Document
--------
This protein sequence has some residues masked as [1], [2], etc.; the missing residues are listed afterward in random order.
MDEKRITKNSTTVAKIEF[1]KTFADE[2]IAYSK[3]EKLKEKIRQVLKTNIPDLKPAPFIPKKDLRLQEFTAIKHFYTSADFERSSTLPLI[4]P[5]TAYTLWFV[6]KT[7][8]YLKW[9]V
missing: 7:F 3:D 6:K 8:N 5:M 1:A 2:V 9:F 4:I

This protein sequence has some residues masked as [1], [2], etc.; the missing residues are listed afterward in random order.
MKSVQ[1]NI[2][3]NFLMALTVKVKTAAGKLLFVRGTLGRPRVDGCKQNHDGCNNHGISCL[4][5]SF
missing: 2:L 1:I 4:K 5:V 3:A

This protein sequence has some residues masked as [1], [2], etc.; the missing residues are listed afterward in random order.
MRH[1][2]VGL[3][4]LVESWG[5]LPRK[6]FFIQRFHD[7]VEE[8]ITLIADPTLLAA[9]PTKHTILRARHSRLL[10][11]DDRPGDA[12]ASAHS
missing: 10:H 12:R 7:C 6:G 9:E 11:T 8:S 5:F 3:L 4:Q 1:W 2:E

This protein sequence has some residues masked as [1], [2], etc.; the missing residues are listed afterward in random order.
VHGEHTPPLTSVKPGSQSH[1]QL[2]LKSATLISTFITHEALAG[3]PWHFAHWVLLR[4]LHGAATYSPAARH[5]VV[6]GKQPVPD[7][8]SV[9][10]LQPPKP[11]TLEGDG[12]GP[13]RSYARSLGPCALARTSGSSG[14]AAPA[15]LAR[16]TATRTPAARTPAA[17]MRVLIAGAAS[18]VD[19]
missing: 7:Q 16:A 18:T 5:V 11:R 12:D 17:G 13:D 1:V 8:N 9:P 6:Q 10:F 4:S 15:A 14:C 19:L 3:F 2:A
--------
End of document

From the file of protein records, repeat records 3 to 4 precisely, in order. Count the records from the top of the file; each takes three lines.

This protein sequence has some residues masked as [1], [2], etc.; the missing residues are listed afterward in random order.
MRH[1][2]VGL[3][4]LVESWG[5]LPRK[6]FFIQRFHD[7]VEE[8]ITLIADPTLLAA[9]PTKHTILRARHSRLL[10][11]DDRPGDA[12]ASAHS
missing: 10:H 12:R 7:C 6:G 9:E 11:T 8:S 5:F 3:L 4:Q 1:W 2:E

This protein sequence has some residues masked as [1], [2], etc.; the missing residues are listed afterward in random order.
VHGEHTPPLTSVKPGSQSH[1]QL[2]LKSATLISTFITHEALAG[3]PWHFAHWVLLR[4]LHGAATYSPAARH[5]VV[6]GKQPVPD[7][8]SV[9][10]LQPPKP[11]TLEGDG[12]GP[13]RSYARSLGPCALARTSGSSG[14]AAPA[15]LAR[16]TATRTPAARTPAA[17]MRVLIAGAAS[18]VD[19]
missing: 7:Q 16:A 18:T 5:V 11:R 12:D 17:G 13:D 1:V 8:N 9:P 6:Q 10:F 4:S 15:A 14:C 19:L 3:F 2:A